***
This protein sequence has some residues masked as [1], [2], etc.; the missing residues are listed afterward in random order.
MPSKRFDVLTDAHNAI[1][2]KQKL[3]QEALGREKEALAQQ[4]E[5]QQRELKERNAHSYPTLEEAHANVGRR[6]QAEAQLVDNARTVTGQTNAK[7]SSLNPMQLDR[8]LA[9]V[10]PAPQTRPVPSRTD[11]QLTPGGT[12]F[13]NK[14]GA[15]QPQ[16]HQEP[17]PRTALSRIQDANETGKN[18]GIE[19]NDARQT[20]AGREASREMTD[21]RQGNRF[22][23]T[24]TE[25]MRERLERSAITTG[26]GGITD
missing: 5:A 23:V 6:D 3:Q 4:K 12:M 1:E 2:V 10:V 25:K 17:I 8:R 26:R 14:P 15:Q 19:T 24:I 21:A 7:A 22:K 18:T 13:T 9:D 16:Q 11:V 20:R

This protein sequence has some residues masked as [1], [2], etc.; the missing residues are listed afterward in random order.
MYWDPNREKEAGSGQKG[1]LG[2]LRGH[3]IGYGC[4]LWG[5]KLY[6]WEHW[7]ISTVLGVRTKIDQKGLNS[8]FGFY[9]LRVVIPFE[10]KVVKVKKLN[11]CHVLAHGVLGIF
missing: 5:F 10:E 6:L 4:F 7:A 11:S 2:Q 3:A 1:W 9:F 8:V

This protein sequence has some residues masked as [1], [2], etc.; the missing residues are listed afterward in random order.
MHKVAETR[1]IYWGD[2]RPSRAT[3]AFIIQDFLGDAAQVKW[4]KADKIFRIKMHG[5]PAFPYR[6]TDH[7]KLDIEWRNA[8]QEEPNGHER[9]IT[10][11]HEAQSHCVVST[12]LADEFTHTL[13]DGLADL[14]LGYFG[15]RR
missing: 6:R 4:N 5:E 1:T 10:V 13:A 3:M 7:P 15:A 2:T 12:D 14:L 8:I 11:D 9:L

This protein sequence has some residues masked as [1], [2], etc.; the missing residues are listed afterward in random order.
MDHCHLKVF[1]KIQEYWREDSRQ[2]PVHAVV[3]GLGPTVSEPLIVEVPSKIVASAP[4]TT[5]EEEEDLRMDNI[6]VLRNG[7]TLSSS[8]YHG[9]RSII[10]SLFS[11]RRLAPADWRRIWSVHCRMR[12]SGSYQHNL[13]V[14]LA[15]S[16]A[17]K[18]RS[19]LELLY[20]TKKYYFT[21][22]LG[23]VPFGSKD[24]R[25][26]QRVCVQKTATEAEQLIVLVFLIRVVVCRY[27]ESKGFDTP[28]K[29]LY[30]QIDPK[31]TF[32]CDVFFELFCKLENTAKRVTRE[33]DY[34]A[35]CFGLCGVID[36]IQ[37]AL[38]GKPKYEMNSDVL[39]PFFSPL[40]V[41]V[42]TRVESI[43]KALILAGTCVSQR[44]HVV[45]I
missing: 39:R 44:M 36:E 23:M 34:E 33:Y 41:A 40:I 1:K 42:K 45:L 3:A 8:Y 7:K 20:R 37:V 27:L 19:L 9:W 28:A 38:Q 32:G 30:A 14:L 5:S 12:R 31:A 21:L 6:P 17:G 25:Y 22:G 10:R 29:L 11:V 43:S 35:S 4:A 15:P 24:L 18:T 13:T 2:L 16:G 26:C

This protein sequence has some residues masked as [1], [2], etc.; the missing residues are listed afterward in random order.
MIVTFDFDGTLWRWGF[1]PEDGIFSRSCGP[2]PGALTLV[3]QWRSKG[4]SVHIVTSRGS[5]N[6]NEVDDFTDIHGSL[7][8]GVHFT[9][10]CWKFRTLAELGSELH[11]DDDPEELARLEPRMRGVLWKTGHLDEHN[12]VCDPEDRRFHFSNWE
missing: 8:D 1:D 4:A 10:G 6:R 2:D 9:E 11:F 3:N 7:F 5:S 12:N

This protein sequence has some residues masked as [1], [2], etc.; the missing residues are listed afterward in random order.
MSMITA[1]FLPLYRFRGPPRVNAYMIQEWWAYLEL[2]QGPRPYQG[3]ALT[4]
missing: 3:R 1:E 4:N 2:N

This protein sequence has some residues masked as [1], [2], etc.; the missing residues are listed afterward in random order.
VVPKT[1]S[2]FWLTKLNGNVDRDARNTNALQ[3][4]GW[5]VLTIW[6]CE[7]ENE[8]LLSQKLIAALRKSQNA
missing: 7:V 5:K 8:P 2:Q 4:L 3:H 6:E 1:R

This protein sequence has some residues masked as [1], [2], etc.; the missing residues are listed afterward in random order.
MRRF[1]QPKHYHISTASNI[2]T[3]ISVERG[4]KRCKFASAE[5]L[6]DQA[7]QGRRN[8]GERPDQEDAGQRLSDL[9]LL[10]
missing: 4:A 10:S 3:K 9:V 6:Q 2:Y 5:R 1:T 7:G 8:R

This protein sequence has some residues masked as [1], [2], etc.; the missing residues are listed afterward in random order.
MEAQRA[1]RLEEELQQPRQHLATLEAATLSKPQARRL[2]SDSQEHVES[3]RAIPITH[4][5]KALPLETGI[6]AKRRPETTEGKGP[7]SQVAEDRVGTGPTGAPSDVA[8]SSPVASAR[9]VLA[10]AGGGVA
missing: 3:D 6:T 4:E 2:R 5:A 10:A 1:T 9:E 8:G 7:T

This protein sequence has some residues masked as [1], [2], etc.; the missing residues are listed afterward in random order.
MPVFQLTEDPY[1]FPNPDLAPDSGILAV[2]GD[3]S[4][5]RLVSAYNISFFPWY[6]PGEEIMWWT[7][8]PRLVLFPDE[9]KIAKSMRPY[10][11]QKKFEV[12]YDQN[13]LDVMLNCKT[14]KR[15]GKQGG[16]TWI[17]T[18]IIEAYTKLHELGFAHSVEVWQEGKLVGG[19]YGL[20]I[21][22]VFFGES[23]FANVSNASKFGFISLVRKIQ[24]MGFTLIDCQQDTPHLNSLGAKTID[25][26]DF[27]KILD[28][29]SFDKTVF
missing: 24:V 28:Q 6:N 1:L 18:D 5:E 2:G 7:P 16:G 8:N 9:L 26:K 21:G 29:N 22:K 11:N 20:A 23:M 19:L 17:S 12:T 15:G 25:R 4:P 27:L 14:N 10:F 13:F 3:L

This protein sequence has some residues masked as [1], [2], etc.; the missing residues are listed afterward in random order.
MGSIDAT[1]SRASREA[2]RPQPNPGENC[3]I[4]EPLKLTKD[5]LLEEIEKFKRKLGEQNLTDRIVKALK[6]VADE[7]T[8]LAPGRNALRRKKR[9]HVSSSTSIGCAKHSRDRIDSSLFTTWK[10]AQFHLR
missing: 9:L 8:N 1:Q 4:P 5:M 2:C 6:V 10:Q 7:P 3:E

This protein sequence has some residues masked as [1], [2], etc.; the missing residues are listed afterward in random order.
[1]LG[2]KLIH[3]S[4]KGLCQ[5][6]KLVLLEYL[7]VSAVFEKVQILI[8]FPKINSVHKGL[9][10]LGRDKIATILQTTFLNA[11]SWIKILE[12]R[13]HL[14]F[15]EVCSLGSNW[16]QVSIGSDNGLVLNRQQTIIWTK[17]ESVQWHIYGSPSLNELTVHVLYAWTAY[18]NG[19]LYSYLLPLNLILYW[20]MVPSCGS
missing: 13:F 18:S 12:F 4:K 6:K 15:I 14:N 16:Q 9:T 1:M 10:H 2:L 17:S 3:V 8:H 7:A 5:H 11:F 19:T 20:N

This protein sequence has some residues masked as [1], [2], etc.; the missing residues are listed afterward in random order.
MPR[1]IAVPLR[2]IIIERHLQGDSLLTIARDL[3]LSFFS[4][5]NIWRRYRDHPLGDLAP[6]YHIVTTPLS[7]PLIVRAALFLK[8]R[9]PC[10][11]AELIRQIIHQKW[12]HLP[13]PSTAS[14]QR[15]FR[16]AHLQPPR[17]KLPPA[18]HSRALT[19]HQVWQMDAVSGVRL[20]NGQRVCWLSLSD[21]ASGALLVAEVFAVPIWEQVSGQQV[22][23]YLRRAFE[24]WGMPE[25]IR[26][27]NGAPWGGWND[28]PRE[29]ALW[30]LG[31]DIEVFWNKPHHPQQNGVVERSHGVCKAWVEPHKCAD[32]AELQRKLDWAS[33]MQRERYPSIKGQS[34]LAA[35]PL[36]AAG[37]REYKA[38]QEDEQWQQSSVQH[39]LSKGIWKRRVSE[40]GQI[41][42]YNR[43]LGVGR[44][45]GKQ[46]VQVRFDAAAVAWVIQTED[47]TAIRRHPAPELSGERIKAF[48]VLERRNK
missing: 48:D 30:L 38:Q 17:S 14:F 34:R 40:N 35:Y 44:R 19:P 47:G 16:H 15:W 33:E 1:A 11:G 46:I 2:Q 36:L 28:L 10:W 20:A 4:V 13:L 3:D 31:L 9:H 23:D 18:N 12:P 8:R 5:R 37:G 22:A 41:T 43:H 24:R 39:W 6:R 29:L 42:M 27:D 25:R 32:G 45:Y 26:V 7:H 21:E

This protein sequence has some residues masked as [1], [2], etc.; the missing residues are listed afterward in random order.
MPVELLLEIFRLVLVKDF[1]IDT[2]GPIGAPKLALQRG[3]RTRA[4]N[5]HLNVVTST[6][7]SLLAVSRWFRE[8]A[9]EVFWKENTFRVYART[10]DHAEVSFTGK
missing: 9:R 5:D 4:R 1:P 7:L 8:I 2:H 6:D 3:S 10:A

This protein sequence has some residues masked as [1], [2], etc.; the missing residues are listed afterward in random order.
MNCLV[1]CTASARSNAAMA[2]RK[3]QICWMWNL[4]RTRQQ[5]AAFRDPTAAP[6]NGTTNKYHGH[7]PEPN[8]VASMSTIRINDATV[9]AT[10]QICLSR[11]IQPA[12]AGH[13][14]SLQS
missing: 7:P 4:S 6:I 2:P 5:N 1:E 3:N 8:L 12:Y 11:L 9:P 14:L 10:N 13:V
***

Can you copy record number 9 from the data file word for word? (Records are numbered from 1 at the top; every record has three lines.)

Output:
This protein sequence has some residues masked as [1], [2], etc.; the missing residues are listed afterward in random order.
MEAQRA[1]RLEEELQQPRQHLATLEAATLSKPQARRL[2]SDSQEHVES[3]RAIPITH[4][5]KALPLETGI[6]AKRRPETTEGKGP[7]SQVAEDRVGTGPTGAPSDVA[8]SSPVASAR[9]VLA[10]AGGGVA
missing: 3:D 6:T 4:E 2:R 5:A 10:A 1:T 9:E 8:G 7:T